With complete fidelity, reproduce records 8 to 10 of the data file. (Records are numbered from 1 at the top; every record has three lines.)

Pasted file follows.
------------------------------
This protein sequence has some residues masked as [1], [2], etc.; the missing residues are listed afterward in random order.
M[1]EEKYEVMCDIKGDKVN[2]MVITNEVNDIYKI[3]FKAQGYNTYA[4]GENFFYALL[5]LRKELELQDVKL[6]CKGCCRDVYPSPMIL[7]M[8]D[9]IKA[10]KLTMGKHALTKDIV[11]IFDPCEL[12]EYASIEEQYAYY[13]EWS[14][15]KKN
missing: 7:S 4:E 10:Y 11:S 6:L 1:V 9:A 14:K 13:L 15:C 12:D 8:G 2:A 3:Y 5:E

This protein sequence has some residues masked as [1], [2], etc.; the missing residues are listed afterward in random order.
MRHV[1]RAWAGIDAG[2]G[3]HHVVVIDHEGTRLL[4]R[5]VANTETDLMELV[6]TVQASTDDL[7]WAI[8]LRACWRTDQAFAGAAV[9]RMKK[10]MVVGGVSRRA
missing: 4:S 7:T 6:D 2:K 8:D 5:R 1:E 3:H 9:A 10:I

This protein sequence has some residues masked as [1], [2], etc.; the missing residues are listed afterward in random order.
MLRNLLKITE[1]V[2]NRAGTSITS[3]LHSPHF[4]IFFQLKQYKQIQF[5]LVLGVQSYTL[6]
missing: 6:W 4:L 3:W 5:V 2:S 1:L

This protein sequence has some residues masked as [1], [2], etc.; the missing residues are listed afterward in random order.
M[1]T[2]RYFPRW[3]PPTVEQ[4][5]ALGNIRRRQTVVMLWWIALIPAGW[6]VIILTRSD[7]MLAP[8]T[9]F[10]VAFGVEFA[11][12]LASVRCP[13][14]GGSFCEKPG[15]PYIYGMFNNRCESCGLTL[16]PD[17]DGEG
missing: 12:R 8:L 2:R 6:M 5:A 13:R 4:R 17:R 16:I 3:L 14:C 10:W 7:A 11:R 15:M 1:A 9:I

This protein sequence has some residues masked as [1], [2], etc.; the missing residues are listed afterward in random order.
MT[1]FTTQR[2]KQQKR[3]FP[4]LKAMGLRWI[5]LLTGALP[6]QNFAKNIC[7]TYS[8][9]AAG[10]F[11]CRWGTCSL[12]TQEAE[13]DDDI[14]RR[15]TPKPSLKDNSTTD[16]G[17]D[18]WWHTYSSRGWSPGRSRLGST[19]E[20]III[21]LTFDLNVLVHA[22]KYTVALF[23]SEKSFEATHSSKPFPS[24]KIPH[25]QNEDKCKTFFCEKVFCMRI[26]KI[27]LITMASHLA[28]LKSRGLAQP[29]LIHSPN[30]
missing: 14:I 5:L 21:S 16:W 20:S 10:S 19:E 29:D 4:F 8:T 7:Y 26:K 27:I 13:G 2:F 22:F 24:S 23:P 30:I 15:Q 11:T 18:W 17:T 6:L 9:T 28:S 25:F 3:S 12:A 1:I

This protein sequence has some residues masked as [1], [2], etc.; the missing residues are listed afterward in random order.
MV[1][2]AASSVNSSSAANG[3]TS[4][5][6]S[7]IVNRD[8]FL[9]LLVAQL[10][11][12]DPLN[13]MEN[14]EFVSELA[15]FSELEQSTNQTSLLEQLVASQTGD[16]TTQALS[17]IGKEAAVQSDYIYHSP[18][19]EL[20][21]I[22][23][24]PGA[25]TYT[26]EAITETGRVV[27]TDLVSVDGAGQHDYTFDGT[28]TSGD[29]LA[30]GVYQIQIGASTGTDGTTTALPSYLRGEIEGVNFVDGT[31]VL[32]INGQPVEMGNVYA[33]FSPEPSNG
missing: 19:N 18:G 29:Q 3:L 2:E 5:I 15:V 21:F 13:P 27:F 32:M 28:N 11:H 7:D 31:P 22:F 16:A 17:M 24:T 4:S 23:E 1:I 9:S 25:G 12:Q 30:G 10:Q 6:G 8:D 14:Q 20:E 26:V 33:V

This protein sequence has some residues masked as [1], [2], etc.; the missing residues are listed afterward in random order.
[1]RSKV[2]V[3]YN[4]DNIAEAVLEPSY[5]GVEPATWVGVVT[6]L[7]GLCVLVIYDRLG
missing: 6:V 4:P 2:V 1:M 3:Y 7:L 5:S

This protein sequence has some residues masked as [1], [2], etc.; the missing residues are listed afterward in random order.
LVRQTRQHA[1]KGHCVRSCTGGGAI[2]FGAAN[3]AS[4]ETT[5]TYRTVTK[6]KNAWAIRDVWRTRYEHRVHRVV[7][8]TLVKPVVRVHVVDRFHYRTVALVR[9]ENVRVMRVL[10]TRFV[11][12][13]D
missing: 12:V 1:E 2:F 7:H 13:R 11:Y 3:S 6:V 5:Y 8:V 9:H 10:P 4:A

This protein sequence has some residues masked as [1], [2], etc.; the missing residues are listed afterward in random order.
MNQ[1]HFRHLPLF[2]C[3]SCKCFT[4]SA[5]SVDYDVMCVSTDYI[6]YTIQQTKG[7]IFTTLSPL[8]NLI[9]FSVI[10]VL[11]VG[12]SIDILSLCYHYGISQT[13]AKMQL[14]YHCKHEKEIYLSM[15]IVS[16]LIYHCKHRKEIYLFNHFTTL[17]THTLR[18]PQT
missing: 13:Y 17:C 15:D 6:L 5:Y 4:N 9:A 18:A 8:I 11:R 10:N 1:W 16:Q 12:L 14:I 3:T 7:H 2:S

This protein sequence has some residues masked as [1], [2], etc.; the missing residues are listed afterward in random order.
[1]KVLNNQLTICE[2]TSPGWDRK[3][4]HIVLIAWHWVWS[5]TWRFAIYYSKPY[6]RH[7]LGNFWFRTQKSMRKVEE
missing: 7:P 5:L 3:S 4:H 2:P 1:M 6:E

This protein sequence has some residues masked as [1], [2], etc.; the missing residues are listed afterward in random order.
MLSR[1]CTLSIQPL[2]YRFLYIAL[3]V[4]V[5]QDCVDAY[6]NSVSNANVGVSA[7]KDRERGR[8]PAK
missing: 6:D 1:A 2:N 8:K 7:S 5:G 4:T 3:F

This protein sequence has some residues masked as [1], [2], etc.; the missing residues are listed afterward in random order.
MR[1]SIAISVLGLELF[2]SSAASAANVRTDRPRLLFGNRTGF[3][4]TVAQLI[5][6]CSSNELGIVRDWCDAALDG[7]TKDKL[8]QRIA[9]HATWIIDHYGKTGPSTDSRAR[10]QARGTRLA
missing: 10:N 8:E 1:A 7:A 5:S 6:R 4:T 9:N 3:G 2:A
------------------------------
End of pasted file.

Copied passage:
This protein sequence has some residues masked as [1], [2], etc.; the missing residues are listed afterward in random order.
LVRQTRQHA[1]KGHCVRSCTGGGAI[2]FGAAN[3]AS[4]ETT[5]TYRTVTK[6]KNAWAIRDVWRTRYEHRVHRVV[7][8]TLVKPVVRVHVVDRFHYRTVALVR[9]ENVRVMRVL[10]TRFV[11][12][13]D
missing: 12:V 1:E 2:F 7:H 13:R 11:Y 3:S 6:V 5:Y 8:V 9:H 10:P 4:A

This protein sequence has some residues masked as [1], [2], etc.; the missing residues are listed afterward in random order.
MNQ[1]HFRHLPLF[2]C[3]SCKCFT[4]SA[5]SVDYDVMCVSTDYI[6]YTIQQTKG[7]IFTTLSPL[8]NLI[9]FSVI[10]VL[11]VG[12]SIDILSLCYHYGISQT[13]AKMQL[14]YHCKHEKEIYLSM[15]IVS[16]LIYHCKHRKEIYLFNHFTTL[17]THTLR[18]PQT
missing: 13:Y 17:C 15:D 6:L 5:Y 4:N 9:A 18:A 8:I 11:R 10:N 1:W 16:Q 12:L 14:I 3:T 7:H 2:S

This protein sequence has some residues masked as [1], [2], etc.; the missing residues are listed afterward in random order.
[1]KVLNNQLTICE[2]TSPGWDRK[3][4]HIVLIAWHWVWS[5]TWRFAIYYSKPY[6]RH[7]LGNFWFRTQKSMRKVEE
missing: 7:P 5:L 3:S 4:H 2:P 1:M 6:E